Ronaldo is considered one of the best football players of all time and won an incredible number of titles and individual prizes. He is also one of the most followed celebrities in the world, both on Facebook and Twitter.
Besides Ronaldo, Portuguese football also produced many others like Figo, Rui Costa, Eusébio, João Felix, and Bernardo Silva. And let’s not forget José Mourinho, one of the world’s best managers. More importantly, Portugal is the current European Football Champion and the first winner of the UEFA Nations League.
#7 Surf destination
Portugal is widely famous among surfers as a great surfing destination because of its nice waves and climate. In fact, in Portugal, you can easily go surfing every day of the year, with different kinds of waves spread through the extensive Portuguese coast.
In Portugal, you can find surf spots with waves for beginners and pros, and as the country is small, all these diverse spots are relatively close to each other. There are small waves, tubes, long waves, and even giant waves. In fact, the giant waves of Nazare are world-renowned as the biggest waves in the world.
Fun fact: According to the Guinness Book of Records, the biggest wave ever surfed was surfed in Nazare in 2012 by the Hawaiian surfer Garret Mcnamara.
For all these reasons, every year, thousands of surfers, bodyboarders, windsurfers, kitesurfers, and so travel to Nazaré, Sagres, Guincho, Ericeira, Peniche, and many other destinations to enjoy its waves. In fact, Ericeira is one of the world’s surfing reserve, the first in Europe.
#8 Golf destination
Portugal is a trendy golf destination, particularly the Algarve region, which combines the warmest weather and some of the golf courses’ best beaches.
In 2019 Portugal managed to win both the best European golf destination and the best golf destination globally at the world golf awards. In fact, since 2014, Portugal has won 5 times this prize!!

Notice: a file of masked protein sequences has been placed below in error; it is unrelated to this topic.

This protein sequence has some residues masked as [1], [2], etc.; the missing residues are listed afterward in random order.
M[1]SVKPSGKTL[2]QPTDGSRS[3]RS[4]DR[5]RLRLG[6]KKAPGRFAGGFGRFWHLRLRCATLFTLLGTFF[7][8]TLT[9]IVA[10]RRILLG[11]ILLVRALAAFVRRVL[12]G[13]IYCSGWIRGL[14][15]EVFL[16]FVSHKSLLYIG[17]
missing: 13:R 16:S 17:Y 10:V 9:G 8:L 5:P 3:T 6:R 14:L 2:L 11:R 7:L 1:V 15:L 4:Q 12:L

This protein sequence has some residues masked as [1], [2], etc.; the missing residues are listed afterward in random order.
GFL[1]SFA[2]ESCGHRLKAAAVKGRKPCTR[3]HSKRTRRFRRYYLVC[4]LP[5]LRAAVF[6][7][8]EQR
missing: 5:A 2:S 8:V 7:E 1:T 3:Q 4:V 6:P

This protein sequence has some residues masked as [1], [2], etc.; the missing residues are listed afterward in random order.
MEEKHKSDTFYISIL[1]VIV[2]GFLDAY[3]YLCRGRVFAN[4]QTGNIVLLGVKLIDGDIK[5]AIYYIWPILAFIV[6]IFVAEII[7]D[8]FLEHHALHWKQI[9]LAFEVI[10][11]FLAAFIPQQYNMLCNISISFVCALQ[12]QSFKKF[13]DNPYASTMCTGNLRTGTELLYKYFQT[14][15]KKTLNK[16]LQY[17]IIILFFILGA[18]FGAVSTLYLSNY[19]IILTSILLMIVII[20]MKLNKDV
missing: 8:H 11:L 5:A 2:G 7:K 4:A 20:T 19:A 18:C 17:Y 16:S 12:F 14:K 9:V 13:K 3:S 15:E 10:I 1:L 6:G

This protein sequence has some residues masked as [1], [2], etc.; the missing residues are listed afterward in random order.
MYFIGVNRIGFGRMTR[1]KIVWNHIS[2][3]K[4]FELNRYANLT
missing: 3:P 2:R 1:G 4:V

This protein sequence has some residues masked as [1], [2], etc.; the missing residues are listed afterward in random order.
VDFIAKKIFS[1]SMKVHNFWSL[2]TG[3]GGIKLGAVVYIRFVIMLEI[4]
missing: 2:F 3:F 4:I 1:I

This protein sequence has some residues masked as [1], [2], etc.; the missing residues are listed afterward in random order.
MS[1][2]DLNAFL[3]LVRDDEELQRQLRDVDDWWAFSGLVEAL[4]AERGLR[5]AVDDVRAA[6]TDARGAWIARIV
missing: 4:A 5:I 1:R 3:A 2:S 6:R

According to top100 golf, the best golf courses in Portugal are Monte Rei North, West Cliffs, Oitavos Dunes, Troia, and San Lorenzo.
#9 Age of discoveries
Anyone who studied history has studied Portugal and its role in world history, particularly during the age of discoveries. Portugal is well known to have been a major colonial power and the Age of Discoveries catalyst, which completely changed the world.
Despite being a rather small country during the age of discoveries, Portugal was a superpower. It was the Portuguese who reached and crossed the cape of good hope (Bartolomeu Dias), it was a Portuguese who found the maritime route to India (Vasco da Gama), it was a Portuguese who discovered (to the Europeans) Brazil…
Moreover, Fernão Magalhães (Ferdinand Magellan), the man who organized and lead (but didn’t finish) the first circumnavigation of the Earth, is also Portuguese but did it working for Spain… Many people also believe that Columbus was also Portuguese, but there isn’t hard evidence of this claim. Finally, there are some documents and evidence that the Portuguese also discovered Australia much earlier than the English but didn’t settle there.
Fun fact: at that time, Portugal was so powerful and ambitious that it signed a treaty with Spain, dividing the world in two. This was the Tordesillas treaty.
#10 Portuguese tiles, Azulejos